Sunday, April 29, 2018

From The Bookseller

James Daunt
Waterstones chief executive James Daunt has shared his hopes that the chain will continue to open fresh stores under its new ownership, as he conducted widespread interviews with the national media following the chain's sale to Elliott Advisors.
Philip Jones reacts to the sale of Waterstones and the trade's concern that a private equity purchase of a book business rarely runs smoothly.
Eleanor Oliphant is Completely Fine (HarperCollins) by Gail Honeyman is one of three books in the running for the 2018 Desmond Elliott Prize for first-time novelists, alongside Paula Cocozza's How to be Human (Hutchinson) and Preti Taneja's We That Are Young (Galley Beggar Press).
Paul Currie
An overhaul in the way Foyles buys books from publishers is already bearing fruit for the company, its chief executive Paul Currie has told The Bookseller.
Courtney Zoffness
American writer Courtney Zoffness has won the 2018 Sunday Times EFG Short Story Award for her short story "Peanuts aren't nuts". 
Amazon has reported a 43% rise in sales to $51bn (£36.9bn) for the first three months of 2018.

Eleanor Oliphant is Completely Fine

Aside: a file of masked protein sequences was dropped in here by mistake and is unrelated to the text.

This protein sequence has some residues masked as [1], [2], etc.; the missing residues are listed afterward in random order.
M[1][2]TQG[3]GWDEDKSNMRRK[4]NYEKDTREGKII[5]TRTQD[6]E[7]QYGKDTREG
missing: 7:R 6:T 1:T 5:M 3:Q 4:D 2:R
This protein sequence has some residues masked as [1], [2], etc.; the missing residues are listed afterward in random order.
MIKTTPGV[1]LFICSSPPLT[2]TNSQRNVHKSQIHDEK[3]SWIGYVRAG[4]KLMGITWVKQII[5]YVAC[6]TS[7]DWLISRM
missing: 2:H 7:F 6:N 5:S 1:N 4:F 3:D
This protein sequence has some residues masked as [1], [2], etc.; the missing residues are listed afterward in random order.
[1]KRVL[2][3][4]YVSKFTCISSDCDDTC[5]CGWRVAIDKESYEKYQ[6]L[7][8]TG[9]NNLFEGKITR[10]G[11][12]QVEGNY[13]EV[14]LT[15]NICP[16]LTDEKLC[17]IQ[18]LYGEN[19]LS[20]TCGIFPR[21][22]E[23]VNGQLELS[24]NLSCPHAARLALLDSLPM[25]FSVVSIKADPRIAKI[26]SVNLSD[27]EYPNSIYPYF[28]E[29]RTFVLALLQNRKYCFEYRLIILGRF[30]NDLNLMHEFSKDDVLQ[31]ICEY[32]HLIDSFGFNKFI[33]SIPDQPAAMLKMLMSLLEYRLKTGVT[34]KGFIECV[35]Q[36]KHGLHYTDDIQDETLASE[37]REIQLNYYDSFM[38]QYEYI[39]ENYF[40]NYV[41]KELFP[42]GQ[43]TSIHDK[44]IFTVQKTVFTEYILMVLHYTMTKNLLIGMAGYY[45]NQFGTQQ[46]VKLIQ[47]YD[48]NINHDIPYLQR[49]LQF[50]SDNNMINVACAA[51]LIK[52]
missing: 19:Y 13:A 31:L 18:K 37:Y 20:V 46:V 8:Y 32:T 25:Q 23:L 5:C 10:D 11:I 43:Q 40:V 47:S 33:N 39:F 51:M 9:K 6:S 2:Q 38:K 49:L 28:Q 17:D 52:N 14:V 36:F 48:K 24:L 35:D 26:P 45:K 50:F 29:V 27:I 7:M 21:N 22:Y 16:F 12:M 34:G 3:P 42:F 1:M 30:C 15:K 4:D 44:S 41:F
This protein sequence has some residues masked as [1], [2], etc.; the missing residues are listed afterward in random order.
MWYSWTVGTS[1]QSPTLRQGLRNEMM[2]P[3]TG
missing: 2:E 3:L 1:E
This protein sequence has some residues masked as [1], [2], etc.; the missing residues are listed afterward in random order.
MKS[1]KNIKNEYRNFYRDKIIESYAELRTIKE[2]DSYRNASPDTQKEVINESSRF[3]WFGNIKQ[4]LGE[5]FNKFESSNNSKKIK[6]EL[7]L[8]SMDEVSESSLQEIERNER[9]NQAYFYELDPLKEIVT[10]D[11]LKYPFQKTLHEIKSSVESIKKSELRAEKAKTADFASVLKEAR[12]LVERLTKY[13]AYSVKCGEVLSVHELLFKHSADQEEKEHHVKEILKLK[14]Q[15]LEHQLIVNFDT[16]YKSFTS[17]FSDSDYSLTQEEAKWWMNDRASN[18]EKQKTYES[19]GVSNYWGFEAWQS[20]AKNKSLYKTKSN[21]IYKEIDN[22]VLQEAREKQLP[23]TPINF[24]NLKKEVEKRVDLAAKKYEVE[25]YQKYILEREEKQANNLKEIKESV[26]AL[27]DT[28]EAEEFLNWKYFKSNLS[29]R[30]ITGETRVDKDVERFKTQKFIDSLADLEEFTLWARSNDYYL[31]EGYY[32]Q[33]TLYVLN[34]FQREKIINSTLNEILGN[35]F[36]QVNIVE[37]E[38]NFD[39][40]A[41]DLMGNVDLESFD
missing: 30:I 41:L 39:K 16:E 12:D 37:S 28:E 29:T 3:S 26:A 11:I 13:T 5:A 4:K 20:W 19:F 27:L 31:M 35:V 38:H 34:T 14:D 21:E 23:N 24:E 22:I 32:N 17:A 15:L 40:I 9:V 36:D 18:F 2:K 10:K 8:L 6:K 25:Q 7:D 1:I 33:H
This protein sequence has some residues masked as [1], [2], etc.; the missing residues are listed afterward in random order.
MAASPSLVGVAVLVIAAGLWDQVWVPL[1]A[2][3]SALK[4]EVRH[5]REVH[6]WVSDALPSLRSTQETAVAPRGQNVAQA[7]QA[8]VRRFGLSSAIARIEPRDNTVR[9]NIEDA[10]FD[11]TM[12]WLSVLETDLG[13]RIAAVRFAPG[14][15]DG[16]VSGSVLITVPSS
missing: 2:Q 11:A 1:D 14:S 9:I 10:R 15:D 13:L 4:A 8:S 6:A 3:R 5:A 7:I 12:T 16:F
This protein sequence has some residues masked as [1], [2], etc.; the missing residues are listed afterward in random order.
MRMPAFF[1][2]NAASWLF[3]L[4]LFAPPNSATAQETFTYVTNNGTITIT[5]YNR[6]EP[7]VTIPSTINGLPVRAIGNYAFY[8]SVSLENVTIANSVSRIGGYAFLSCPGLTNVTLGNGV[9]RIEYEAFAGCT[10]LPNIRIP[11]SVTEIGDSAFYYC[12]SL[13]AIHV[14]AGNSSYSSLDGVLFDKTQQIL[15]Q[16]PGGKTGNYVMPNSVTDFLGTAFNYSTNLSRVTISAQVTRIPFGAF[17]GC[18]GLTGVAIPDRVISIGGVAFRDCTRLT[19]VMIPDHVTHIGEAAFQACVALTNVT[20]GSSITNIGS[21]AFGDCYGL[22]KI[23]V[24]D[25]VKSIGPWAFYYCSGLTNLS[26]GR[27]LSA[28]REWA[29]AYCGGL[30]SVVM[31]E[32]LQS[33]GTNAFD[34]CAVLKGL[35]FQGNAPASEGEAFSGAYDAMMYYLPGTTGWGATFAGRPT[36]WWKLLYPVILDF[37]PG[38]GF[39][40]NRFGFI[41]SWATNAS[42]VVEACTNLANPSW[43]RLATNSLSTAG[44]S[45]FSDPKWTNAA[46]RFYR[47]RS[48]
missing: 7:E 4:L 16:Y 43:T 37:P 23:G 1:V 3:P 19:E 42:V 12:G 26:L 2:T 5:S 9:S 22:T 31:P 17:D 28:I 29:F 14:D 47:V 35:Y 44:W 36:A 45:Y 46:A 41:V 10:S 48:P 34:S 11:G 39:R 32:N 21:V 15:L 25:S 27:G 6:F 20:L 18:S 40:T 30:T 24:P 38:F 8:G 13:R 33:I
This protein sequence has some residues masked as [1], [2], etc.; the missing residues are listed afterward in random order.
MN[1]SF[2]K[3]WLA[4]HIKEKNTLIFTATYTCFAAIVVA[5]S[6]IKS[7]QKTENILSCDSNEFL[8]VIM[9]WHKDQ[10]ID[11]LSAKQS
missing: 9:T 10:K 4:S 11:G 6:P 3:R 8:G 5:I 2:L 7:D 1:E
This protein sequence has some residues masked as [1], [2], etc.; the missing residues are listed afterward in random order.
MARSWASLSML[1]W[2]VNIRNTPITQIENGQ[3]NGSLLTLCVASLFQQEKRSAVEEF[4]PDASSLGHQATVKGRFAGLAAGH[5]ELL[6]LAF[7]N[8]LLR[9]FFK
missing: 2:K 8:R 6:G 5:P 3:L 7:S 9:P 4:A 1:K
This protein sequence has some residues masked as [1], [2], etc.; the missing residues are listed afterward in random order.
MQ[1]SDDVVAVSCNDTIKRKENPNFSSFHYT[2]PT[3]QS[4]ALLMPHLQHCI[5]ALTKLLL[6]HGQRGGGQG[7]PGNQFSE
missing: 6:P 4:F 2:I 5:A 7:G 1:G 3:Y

Gail Honeyman’s Eleanor Oliphant is Completely Fine and Helen Morris’ The Tattooist of Auschwitz have held first and second place in the Weekly E-Book Ranking for five weeks straight.
Nosy Crow
Children’s publisher Nosy Crow is closing its in-house app department and making three members of staff redundant. 
Judith Kerr
Independent Bookshop Week (IBW) will feature the 50th anniversary of The Tiger Who Came to Tea as well as Philip Pullman exclusives and a nationwide poet tour from Carol Ann Duffy.
Springer Nature
Academic houses Taylor & Francis and Cambridge University Press have joined a pilot project on using blockchain technology for peer review, announced by publisher Springer Nature and start-up Katalysis last month. 
CrimeFest is celebrating its 10th anniversary by teaming up with publishers to give away 4,000 crime novels for free all over the country. 
Reni Eddo-Lodge
Reni Eddo-Lodge's Why I'm No Longer Talking to White People about Race (Bloomsbury) has topped a people's poll of the books by women that have changed the world, conducted for Academic Book Week.

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